Now, we have to add a footnote here. If this were a professional paper, you would find this in tiny print at the bottom of the page: "It must be noted that my mother's Irish Catholic family believes in breaking Lent on Sunday.  Other people, specifically my Italian Catholic father-in-law, calls such practice 'The Behavior of Heathens' and a product of the 'Church of What's Happenin Now?'  In response to these objections, please see the following citation of Michel Martin's Tell Me More on NPR (April 22, 2011), regarding an interview with a priest who explains that the church does not disapprove of breaking Lent on Sunday.  This is absolutely acceptable with the traditions of the church."

So, some years mom literally touched nothing with sugar for six weeks and three days. And some years she would occasionally break on Sunday. Typically, her style is more the former than the latter.

There was the year that she gave up coffee. BAD idea.  Pretty scary actually.  She stuck to it and then later swore she would never do that again. We made her promise that she would stick to her promise.

I haven't really done anything in a few years. If I'm being honest, I really haven't tried hard at all since junior year of college ... sooo ... eight years.  (Whoa. Eight years since junior year of college?)  That year, I did the whole "candy, cake, and cookies ... and potato chips" and took it really, really seriously. I just wanted to know that I could commit to something and follow through.  Maybe I was thinking that this was good training for both of my senior theses?  Or for grad school? Who knows, but I lost a lot of weight without even trying which was really cool, and I promptly gained it all back by the fall semester, but it was fun while it lasted. I tried to repeat my efforts the next year, and I could not get my act together.  It was baffling. I have no idea why it was so hard to take this task seriously, but I couldn't do it.  Maybe it was because I was working on two senior theses? And my attitude toward everything non-theses related was (for lack of a better expression), "Screw this"? That Lenten "can-do" frame of mind was simply not happening for me.

This year, I want to try again but I don't know what I want to do.  Of course, I have waited for Ash Wednesday to pass to consider seriously this question. I've been tossing around a bunch of ideas, but only two are really sticking.

First, I want to do a money detox.  Specifically, I really want to consider the state of my closet.  Maybe you've heard this stat? It's something like, "People only wear 20% of their clothing 80% of the time."  Don't quote me on that, but I know that I've heard something like this.  I think I'm one of these people. If this is true, then I should get rid of a lot my stuff and not buy anything to replace it.  I'm pretty sure six weeks will give me a sense of what to do about this.  The incentive for following through is pretty obvious: watch the dollar signs add up in my checking account.  But, let me remind myself: Plenty of Ash Wednesdays I have said to myself, "Oh, this won't be so bad" and it ends up awful to control.  So, we'll see how this goes.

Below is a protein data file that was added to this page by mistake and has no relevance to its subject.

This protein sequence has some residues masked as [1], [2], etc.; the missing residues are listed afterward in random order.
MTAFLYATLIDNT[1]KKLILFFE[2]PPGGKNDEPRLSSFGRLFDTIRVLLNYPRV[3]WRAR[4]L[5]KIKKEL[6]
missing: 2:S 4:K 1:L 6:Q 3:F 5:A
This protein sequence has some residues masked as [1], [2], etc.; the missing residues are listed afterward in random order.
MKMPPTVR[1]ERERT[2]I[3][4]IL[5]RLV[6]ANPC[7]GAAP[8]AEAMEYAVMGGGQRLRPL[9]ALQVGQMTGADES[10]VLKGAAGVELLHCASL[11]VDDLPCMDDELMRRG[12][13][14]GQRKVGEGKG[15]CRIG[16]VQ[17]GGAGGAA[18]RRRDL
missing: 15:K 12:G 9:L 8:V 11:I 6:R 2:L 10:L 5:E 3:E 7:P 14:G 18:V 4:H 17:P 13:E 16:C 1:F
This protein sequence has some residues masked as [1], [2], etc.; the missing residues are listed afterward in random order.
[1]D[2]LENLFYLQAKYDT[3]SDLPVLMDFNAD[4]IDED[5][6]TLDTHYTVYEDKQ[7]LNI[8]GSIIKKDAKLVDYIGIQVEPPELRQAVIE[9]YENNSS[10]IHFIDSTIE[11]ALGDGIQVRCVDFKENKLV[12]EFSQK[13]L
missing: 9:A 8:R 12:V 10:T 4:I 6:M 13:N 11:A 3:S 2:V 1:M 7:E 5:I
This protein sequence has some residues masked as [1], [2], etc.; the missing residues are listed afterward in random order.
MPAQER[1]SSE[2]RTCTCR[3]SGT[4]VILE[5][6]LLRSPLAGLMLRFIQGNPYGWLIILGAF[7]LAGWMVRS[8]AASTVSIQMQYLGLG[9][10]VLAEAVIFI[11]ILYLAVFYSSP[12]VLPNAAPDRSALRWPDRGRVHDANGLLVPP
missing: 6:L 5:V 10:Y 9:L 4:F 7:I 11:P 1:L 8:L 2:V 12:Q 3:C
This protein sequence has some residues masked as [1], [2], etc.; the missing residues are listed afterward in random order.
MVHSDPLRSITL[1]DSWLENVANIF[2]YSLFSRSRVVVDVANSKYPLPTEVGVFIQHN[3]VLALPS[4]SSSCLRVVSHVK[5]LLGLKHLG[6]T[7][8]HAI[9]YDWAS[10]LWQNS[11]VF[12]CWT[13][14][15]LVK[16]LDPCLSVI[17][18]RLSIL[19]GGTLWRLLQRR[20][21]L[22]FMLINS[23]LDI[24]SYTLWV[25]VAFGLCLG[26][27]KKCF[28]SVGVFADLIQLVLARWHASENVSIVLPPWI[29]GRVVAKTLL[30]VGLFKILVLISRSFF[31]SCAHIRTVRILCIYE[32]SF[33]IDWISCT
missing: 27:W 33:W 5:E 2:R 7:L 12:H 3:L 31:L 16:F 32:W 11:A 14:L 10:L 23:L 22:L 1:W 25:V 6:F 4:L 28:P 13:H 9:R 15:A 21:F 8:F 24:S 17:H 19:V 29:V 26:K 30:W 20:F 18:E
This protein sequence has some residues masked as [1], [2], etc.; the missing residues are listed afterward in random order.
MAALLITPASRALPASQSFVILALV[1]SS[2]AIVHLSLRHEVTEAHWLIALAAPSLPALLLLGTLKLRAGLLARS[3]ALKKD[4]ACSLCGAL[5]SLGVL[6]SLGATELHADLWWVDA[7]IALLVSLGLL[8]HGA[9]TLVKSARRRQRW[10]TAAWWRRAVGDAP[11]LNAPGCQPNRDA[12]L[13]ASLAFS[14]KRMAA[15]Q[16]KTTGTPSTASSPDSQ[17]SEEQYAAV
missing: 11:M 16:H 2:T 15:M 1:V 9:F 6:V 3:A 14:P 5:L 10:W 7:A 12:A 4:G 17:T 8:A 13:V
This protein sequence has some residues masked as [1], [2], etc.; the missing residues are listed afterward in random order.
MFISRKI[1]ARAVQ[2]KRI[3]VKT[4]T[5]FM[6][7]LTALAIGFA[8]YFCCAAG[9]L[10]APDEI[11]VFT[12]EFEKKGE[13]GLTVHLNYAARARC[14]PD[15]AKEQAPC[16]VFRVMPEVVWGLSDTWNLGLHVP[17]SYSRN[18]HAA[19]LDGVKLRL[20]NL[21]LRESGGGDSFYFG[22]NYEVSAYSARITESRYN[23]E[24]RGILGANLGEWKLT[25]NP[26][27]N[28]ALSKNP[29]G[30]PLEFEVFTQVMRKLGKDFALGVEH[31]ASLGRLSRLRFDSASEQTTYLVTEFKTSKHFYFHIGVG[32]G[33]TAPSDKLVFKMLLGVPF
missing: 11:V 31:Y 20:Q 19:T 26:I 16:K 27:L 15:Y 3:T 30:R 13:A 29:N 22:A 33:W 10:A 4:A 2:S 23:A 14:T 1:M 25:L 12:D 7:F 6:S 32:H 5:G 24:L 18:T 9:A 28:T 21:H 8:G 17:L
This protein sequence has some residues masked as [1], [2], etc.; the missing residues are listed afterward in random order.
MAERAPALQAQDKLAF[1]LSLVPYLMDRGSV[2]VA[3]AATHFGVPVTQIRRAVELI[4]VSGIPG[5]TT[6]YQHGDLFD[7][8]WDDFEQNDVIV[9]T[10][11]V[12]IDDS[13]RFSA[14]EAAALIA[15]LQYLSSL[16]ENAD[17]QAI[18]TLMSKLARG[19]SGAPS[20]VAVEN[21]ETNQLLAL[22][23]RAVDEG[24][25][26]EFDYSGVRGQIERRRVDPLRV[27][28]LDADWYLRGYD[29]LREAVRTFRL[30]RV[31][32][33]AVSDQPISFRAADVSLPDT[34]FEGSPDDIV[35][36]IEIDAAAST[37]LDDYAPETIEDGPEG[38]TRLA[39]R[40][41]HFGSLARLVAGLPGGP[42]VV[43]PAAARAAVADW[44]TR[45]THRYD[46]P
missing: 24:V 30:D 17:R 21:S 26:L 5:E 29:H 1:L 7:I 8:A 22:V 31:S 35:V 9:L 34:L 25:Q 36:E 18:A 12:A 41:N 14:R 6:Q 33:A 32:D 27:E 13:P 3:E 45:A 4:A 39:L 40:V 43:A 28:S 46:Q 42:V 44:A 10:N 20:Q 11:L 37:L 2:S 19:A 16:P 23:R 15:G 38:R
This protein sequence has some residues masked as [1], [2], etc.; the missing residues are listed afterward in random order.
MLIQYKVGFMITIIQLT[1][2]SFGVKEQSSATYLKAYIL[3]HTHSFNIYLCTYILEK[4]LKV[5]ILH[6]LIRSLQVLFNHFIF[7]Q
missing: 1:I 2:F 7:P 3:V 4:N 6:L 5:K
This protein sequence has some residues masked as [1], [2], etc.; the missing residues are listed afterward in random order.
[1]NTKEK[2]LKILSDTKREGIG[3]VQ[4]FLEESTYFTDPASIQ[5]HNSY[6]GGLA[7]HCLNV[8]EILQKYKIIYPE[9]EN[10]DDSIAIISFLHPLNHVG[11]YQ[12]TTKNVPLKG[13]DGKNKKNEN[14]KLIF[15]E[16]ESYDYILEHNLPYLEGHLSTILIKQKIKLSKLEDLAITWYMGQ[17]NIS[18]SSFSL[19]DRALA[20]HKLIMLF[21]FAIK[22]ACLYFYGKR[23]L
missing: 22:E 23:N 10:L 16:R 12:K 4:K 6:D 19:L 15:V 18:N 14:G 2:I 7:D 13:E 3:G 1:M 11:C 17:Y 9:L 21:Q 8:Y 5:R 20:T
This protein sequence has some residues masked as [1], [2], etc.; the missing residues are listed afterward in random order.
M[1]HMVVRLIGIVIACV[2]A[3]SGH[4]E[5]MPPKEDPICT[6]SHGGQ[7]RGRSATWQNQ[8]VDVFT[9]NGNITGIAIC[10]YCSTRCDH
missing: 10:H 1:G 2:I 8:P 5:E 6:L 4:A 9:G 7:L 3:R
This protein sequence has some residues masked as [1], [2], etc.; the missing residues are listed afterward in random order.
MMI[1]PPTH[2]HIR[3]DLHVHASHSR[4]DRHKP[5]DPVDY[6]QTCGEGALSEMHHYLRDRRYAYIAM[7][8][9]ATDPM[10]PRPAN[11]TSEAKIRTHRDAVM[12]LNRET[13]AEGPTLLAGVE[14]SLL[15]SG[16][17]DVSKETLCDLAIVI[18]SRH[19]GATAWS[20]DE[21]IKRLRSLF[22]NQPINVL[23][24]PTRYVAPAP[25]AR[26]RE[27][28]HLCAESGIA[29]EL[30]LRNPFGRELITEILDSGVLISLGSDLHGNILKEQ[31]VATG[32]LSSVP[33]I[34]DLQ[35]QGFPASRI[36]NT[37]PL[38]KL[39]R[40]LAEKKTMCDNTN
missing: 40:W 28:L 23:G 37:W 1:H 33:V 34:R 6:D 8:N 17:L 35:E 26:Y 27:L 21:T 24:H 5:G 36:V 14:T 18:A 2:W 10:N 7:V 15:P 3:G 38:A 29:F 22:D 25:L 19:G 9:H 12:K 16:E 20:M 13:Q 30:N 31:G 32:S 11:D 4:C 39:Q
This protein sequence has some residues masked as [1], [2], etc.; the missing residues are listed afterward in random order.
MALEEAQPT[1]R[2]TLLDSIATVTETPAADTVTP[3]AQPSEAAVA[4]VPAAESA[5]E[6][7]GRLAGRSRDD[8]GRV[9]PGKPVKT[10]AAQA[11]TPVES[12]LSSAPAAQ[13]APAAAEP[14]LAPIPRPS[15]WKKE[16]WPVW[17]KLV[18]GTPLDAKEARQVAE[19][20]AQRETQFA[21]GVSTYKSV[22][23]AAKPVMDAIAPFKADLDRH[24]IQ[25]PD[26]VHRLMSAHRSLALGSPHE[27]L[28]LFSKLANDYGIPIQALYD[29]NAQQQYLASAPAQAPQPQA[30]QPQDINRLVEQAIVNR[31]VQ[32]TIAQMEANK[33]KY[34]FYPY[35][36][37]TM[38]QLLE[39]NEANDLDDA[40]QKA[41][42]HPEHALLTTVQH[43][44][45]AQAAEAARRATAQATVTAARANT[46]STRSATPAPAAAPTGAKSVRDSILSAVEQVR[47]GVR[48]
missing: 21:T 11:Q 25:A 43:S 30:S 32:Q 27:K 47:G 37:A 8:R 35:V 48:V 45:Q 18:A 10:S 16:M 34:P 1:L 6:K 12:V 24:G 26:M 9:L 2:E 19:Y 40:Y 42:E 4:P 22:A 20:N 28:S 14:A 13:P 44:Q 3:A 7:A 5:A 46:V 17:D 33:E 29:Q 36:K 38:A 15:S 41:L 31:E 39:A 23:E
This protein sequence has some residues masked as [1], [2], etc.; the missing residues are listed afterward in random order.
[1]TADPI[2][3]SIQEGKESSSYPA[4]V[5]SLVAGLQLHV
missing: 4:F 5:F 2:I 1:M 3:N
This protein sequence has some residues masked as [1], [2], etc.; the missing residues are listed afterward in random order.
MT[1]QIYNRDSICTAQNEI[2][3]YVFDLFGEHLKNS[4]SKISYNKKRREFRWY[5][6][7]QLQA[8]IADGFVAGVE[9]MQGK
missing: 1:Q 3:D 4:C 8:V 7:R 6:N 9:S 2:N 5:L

The other thing I want to do is study Italian for 20 minutes a day.  I could just cry thinking about all of the vocab I've lost, the exception verbs that elude me, not to mention my complete loss of the subjunctive.  I was on my way to mastering how to read the Sicilian dialect, but then I graduated and it all ground to a halt. It's a sin.  Really: THIS should be the first thing I mention if I ever do go back to confession.  The other day, I thought to myself, "Yeah, but how am I going to do this?  Review lists of verbs? Work on random grammar exercises?" and then I remembered how I studied for my graduate French exam a few years ago: Pick up a goddamn book written in the foreign language of choice, grab a dictionary, sit your ass down, and get to work.  Right now, that's my plan for that component: Just grab one of my Italian books off of my shelf, my falling-apart dictionary, my other big, fat, heavy dictionary that supplements the falling-apart dictionary, and make like I'm in college again.  I can honestly say that I really care about this.  This I want to continue indefinitely into the future.  I have 20 minutes every day. Right?

Right?

Oh, falling-apart dictionary: ti voglio bene.  We spent so many countless hours working together from 8th grade all the way through college.  Don't worry: You'll never get tossed in my recycling bin.

It is just occurring to me that I need to start on this stuff tomorrow if it's going to count. How did Lent sneak up on me like this?

Ahh, la domanda della mia vita: How does everything manage to sneak up on me?

Monday, February 20, 2012

Hodgepodge

Some random bits and bobs to start the week.

What better to start with than creme brulee?  (There's an accent somewhere in there, and foreign terms ought to be italicized; but, I don't know which E gets the accent, and I'm too tired to care--much less figure out--how to include accent marks in Blogger. And I'm not italicizing something I'm going to write 100 times in one post.)